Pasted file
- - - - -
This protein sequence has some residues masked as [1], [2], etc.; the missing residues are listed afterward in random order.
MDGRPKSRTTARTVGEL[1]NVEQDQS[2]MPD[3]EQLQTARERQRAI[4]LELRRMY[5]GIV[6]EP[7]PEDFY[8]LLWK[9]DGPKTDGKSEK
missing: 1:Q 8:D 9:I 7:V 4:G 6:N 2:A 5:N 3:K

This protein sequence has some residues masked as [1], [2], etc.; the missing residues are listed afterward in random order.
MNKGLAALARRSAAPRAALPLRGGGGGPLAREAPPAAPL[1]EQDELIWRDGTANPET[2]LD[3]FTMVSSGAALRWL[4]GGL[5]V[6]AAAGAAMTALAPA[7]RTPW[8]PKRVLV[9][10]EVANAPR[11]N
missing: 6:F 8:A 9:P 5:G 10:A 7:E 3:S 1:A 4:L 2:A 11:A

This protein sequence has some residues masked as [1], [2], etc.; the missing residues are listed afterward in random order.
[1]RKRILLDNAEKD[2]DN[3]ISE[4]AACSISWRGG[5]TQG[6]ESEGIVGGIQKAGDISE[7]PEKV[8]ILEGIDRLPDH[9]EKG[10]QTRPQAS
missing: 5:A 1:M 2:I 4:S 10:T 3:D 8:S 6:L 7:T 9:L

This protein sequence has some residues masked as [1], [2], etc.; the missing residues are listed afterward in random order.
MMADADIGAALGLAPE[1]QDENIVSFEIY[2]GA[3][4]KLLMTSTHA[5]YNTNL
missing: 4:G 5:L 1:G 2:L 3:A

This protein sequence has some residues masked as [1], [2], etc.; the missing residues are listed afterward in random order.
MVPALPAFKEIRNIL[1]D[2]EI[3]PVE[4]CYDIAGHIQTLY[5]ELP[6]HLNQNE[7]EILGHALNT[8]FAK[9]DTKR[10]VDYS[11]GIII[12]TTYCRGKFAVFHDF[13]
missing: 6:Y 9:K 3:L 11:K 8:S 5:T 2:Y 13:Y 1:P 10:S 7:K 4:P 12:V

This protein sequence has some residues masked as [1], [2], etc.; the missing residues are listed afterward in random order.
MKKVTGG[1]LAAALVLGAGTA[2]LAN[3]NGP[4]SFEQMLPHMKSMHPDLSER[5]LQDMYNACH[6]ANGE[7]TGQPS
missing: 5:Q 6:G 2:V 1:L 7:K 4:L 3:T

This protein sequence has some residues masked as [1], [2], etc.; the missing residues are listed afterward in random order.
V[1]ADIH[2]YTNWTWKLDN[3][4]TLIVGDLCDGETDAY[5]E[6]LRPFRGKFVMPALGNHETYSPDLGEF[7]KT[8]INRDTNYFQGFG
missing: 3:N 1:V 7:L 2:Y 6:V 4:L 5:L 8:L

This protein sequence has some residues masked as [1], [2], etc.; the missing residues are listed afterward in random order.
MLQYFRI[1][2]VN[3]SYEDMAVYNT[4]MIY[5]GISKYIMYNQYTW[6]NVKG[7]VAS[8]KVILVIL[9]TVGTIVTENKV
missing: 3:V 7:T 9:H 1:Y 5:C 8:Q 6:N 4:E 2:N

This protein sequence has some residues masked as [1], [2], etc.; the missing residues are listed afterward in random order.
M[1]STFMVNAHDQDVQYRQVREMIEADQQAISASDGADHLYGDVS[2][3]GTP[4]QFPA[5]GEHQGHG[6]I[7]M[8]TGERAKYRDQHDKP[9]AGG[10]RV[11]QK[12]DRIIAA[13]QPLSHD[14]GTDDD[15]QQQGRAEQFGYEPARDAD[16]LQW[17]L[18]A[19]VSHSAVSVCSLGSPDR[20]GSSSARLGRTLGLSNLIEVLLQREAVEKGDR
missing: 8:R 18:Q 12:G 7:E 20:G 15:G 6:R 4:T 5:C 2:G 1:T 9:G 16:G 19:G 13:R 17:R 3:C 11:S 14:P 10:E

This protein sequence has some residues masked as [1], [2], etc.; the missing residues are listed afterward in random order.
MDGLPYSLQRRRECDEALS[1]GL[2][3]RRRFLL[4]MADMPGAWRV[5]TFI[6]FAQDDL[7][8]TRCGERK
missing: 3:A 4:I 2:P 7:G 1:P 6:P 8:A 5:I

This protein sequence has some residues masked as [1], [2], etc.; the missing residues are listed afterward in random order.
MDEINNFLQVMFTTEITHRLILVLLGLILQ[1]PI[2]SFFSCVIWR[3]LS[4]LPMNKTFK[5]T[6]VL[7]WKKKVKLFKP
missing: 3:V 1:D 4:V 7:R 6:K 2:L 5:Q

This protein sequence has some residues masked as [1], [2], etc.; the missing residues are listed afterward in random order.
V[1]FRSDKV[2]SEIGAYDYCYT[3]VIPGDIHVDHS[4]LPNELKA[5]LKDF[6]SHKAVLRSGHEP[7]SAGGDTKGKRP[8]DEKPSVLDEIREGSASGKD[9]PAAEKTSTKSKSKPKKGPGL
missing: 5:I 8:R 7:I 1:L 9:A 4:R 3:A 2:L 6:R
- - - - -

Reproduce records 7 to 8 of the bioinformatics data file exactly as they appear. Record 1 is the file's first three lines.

This protein sequence has some residues masked as [1], [2], etc.; the missing residues are listed afterward in random order.
V[1]ADIH[2]YTNWTWKLDN[3][4]TLIVGDLCDGETDAY[5]E[6]LRPFRGKFVMPALGNHETYSPDLGEF[7]KT[8]INRDTNYFQGFG
missing: 3:N 1:V 7:L 2:Y 6:V 4:L 5:L 8:L

This protein sequence has some residues masked as [1], [2], etc.; the missing residues are listed afterward in random order.
MLQYFRI[1][2]VN[3]SYEDMAVYNT[4]MIY[5]GISKYIMYNQYTW[6]NVKG[7]VAS[8]KVILVIL[9]TVGTIVTENKV
missing: 3:V 7:T 9:H 1:Y 5:C 8:Q 6:N 4:E 2:N